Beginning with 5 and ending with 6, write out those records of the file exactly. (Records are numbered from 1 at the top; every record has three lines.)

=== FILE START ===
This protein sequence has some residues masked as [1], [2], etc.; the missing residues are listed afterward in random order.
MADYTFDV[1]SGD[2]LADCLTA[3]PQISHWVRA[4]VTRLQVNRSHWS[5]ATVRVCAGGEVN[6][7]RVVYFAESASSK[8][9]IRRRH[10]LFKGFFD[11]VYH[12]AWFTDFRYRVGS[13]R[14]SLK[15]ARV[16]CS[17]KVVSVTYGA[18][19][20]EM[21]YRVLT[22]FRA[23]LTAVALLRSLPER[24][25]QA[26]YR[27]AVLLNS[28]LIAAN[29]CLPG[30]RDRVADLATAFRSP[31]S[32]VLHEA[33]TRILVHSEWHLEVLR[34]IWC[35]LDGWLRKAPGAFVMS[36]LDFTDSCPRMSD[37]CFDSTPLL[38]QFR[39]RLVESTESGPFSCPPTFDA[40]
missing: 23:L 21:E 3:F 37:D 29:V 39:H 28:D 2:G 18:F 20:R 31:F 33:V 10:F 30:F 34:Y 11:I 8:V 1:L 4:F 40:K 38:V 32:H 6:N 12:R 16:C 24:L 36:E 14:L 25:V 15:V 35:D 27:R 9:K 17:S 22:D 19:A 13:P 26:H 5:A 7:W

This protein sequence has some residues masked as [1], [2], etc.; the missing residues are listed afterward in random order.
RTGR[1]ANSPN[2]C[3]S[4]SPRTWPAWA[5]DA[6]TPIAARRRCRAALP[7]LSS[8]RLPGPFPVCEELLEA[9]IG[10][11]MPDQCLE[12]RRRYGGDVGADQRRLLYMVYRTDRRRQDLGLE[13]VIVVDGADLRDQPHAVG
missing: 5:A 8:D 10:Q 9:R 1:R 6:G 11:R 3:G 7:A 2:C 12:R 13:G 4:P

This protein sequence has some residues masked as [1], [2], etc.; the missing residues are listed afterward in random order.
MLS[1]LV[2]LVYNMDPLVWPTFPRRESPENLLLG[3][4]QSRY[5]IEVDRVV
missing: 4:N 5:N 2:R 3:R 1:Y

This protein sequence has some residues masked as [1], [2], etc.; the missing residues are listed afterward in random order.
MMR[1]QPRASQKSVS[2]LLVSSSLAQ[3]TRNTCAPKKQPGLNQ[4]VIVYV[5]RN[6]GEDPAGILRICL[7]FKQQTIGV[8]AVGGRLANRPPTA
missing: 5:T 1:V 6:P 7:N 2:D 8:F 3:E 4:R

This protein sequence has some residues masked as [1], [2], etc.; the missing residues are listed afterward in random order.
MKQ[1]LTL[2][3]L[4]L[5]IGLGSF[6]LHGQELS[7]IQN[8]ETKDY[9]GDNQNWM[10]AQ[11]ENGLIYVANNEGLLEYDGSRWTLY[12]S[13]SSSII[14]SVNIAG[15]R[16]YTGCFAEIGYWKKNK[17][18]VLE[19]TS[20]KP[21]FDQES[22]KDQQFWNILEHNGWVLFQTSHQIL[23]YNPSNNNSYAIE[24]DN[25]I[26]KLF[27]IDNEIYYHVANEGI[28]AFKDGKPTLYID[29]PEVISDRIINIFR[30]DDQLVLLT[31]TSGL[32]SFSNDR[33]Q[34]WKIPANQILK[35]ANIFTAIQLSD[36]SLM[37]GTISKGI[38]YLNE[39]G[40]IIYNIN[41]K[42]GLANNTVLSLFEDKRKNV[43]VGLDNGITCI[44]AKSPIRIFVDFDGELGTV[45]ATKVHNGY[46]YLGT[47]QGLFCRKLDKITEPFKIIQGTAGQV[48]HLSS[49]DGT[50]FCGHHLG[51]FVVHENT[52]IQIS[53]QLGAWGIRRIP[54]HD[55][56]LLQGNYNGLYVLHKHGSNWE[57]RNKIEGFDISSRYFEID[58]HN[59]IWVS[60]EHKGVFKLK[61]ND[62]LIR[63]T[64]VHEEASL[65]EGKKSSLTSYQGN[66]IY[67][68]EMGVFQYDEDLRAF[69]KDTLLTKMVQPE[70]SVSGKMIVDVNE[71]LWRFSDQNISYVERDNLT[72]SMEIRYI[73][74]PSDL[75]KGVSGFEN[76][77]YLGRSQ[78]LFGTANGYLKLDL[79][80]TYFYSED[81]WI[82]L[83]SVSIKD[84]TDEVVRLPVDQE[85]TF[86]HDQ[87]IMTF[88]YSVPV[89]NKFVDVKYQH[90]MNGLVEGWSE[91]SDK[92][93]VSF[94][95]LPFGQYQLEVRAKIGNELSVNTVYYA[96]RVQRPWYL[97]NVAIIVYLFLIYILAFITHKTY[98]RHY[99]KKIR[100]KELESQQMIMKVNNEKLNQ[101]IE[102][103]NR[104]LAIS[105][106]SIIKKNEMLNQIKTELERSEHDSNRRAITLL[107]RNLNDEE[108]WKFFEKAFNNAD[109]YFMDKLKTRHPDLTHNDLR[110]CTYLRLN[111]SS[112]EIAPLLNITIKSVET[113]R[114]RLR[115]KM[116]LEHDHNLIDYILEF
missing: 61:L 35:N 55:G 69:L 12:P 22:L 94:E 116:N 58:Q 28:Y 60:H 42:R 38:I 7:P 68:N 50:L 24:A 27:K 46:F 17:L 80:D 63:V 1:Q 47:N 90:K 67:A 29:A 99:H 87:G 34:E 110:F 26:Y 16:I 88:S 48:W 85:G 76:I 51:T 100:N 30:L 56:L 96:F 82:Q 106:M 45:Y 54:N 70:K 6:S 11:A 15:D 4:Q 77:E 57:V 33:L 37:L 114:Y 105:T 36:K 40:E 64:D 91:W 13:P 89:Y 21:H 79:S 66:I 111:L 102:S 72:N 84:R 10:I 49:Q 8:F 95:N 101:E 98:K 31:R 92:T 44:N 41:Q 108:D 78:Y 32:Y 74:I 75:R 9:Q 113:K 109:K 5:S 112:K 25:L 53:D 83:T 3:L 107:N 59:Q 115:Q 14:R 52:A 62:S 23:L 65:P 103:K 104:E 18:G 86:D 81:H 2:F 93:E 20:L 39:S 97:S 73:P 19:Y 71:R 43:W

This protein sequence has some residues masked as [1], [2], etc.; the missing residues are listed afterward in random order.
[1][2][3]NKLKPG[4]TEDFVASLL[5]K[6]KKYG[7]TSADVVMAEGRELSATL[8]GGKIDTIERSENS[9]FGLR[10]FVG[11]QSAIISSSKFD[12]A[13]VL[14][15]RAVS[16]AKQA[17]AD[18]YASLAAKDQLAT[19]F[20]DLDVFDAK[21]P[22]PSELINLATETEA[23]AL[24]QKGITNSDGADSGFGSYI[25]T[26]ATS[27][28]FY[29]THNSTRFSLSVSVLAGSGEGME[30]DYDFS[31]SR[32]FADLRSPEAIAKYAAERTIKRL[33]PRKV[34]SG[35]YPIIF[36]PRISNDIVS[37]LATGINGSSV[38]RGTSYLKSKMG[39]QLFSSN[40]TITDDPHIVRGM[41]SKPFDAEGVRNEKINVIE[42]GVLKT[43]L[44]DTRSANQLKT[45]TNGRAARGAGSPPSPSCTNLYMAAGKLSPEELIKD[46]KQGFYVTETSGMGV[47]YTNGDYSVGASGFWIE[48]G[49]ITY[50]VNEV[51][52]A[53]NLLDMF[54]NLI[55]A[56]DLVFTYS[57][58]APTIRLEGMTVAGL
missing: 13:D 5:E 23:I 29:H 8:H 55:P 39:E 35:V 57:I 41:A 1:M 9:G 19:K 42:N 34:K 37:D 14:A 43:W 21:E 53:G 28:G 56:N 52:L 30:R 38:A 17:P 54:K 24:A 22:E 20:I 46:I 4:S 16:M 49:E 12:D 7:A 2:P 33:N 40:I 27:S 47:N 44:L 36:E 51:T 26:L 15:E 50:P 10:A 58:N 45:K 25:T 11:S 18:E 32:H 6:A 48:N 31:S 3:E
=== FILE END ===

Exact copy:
This protein sequence has some residues masked as [1], [2], etc.; the missing residues are listed afterward in random order.
MKQ[1]LTL[2][3]L[4]L[5]IGLGSF[6]LHGQELS[7]IQN[8]ETKDY[9]GDNQNWM[10]AQ[11]ENGLIYVANNEGLLEYDGSRWTLY[12]S[13]SSSII[14]SVNIAG[15]R[16]YTGCFAEIGYWKKNK[17][18]VLE[19]TS[20]KP[21]FDQES[22]KDQQFWNILEHNGWVLFQTSHQIL[23]YNPSNNNSYAIE[24]DN[25]I[26]KLF[27]IDNEIYYHVANEGI[28]AFKDGKPTLYID[29]PEVISDRIINIFR[30]DDQLVLLT[31]TSGL[32]SFSNDR[33]Q[34]WKIPANQILK[35]ANIFTAIQLSD[36]SLM[37]GTISKGI[38]YLNE[39]G[40]IIYNIN[41]K[42]GLANNTVLSLFEDKRKNV[43]VGLDNGITCI[44]AKSPIRIFVDFDGELGTV[45]ATKVHNGY[46]YLGT[47]QGLFCRKLDKITEPFKIIQGTAGQV[48]HLSS[49]DGT[50]FCGHHLG[51]FVVHENT[52]IQIS[53]QLGAWGIRRIP[54]HD[55][56]LLQGNYNGLYVLHKHGSNWE[57]RNKIEGFDISSRYFEID[58]HN[59]IWVS[60]EHKGVFKLK[61]ND[62]LIR[63]T[64]VHEEASL[65]EGKKSSLTSYQGN[66]IY[67][68]EMGVFQYDEDLRAF[69]KDTLLTKMVQPE[70]SVSGKMIVDVNE[71]LWRFSDQNISYVERDNLT[72]SMEIRYI[73][74]PSDL[75]KGVSGFEN[76][77]YLGRSQ[78]LFGTANGYLKLDL[79][80]TYFYSED[81]WI[82]L[83]SVSIKD[84]TDEVVRLPVDQE[85]TF[86]HDQ[87]IMTF[88]YSVPV[89]NKFVDVKYQH[90]MNGLVEGWSE[91]SDK[92][93]VSF[94][95]LPFGQYQLEVRAKIGNELSVNTVYYA[96]RVQRPWYL[97]NVAIIVYLFLIYILAFITHKTY[98]RHY[99]KKIR[100]KELESQQMIMKVNNEKLNQ[101]IE[102][103]NR[104]LAIS[105][106]SIIKKNEMLNQIKTELERSEHDSNRRAITLL[107]RNLNDEE[108]WKFFEKAFNNAD[109]YFMDKLKTRHPDLTHNDLR[110]CTYLRLN[111]SS[112]EIAPLLNITIKSVET[113]R[114]RLR[115]KM[116]LEHDHNLIDYILEF
missing: 61:L 35:N 55:G 69:L 12:P 22:L 94:E 116:N 58:Q 28:Y 60:H 42:R 38:I 7:P 68:N 50:L 24:A 27:K 46:F 17:L 80:D 63:V 1:Q 47:N 90:K 67:A 29:A 99:H 87:G 34:E 110:F 26:Y 16:I 88:S 48:W 85:G 76:I 51:T 100:N 30:L 56:L 96:F 82:Q 106:M 45:Y 54:N 70:K 6:S 11:A 15:D 4:Q 77:E 57:V 33:L 37:L 114:Y 105:T 36:K 40:E 64:D 91:W 13:P 89:Y 21:H 79:S 66:I 111:L 102:S 72:N 84:R 10:I 49:Q 8:F 95:N 101:E 98:K 31:R 92:T 44:N 41:Q 108:D 78:Y 32:Y 74:I 75:R 9:Q 113:K 109:K 5:S 112:K 25:L 53:D 83:T 3:L 107:N 59:Q 115:Q 14:R 52:A 62:S 23:L 65:P 103:K 104:E 18:G 86:D 81:H 2:F 93:E 20:L 39:S 97:S 73:P 19:Y 71:R 43:W

This protein sequence has some residues masked as [1], [2], etc.; the missing residues are listed afterward in random order.
[1][2][3]NKLKPG[4]TEDFVASLL[5]K[6]KKYG[7]TSADVVMAEGRELSATL[8]GGKIDTIERSENS[9]FGLR[10]FVG[11]QSAIISSSKFD[12]A[13]VL[14][15]RAVS[16]AKQA[17]AD[18]YASLAAKDQLAT[19]F[20]DLDVFDAK[21]P[22]PSELINLATETEA[23]AL[24]QKGITNSDGADSGFGSYI[25]T[26]ATS[27][28]FY[29]THNSTRFSLSVSVLAGSGEGME[30]DYDFS[31]SR[32]FADLRSPEAIAKYAAERTIKRL[33]PRKV[34]SG[35]YPIIF[36]PRISNDIVS[37]LATGINGSSV[38]RGTSYLKSKMG[39]QLFSSN[40]TITDDPHIVRGM[41]SKPFDAEGVRNEKINVIE[42]GVLKT[43]L[44]DTRSANQLKT[45]TNGRAARGAGSPPSPSCTNLYMAAGKLSPEELIKD[46]KQGFYVTETSGMGV[47]YTNGDYSVGASGFWIE[48]G[49]ITY[50]VNEV[51][52]A[53]NLLDMF[54]NLI[55]A[56]DLVFTYS[57][58]APTIRLEGMTVAGL
missing: 13:D 5:E 23:I 29:H 8:H 55:P 39:E 35:V 57:I 41:A 1:M 9:G 19:K 42:N 34:K 37:D 14:A 43:W 21:E 53:G 28:G 56:N 52:L 30:R 38:A 17:P 54:K 24:A 22:E 20:I 46:I 4:S 16:M 49:E 12:D 7:A 2:P 33:N 40:I 27:S 47:N 44:L 36:E 51:T 26:L 15:E 50:P 10:A 58:N 45:K 25:T 11:S 18:E 32:H 6:A 48:N 31:S 3:E